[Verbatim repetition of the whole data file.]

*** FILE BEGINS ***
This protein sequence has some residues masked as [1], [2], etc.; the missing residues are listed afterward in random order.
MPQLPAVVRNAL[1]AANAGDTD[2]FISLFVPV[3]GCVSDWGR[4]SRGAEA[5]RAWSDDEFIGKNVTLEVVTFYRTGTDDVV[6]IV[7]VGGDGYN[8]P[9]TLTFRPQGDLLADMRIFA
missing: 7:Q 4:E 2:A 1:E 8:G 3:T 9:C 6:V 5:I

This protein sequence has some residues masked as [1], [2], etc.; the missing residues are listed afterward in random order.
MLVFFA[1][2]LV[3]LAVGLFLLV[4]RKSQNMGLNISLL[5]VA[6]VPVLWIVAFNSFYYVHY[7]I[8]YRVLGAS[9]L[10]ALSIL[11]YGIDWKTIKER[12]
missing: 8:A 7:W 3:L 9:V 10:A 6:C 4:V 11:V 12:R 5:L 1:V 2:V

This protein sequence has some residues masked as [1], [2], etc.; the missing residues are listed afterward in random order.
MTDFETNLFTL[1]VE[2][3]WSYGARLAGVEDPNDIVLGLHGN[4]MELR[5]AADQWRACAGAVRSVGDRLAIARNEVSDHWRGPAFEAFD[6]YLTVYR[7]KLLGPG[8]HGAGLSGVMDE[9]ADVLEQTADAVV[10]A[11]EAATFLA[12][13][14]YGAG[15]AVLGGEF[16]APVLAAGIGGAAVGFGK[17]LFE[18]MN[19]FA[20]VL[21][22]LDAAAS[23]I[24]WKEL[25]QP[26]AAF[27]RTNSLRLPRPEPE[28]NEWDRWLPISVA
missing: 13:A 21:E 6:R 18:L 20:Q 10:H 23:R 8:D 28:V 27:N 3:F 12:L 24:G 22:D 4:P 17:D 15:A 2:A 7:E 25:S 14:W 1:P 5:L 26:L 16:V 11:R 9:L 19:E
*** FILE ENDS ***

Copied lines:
This protein sequence has some residues masked as [1], [2], etc.; the missing residues are listed afterward in random order.
MPQLPAVVRNAL[1]AANAGDTD[2]FISLFVPV[3]GCVSDWGR[4]SRGAEA[5]RAWSDDEFIGKNVTLEVVTFYRTGTDDVV[6]IV[7]VGGDGYN[8]P[9]TLTFRPQGDLLADMRIFA
missing: 7:Q 4:E 2:A 1:E 8:G 3:T 9:C 6:V 5:I

This protein sequence has some residues masked as [1], [2], etc.; the missing residues are listed afterward in random order.
MLVFFA[1][2]LV[3]LAVGLFLLV[4]RKSQNMGLNISLL[5]VA[6]VPVLWIVAFNSFYYVHY[7]I[8]YRVLGAS[9]L[10]ALSIL[11]YGIDWKTIKER[12]
missing: 8:A 7:W 3:L 9:V 10:A 6:C 4:V 11:V 12:R 5:L 1:V 2:V

This protein sequence has some residues masked as [1], [2], etc.; the missing residues are listed afterward in random order.
MTDFETNLFTL[1]VE[2][3]WSYGARLAGVEDPNDIVLGLHGN[4]MELR[5]AADQWRACAGAVRSVGDRLAIARNEVSDHWRGPAFEAFD[6]YLTVYR[7]KLLGPG[8]HGAGLSGVMDE[9]ADVLEQTADAVV[10]A[11]EAATFLA[12][13][14]YGAG[15]AVLGGEF[16]APVLAAGIGGAAVGFGK[17]LFE[18]MN[19]FA[20]VL[21][22]LDAAAS[23]I[24]WKEL[25]QP[26]AAF[27]RTNSLRLPRPEPE[28]NEWDRWLPISVA
missing: 13:A 21:E 6:R 18:L 20:Q 10:H 23:R 8:D 28:V 27:N 3:F 12:L 24:G 22:D 4:P 17:D 15:A 2:A 7:E 25:S 14:W 1:P 5:L 26:L 16:V 11:R 9:L 19:E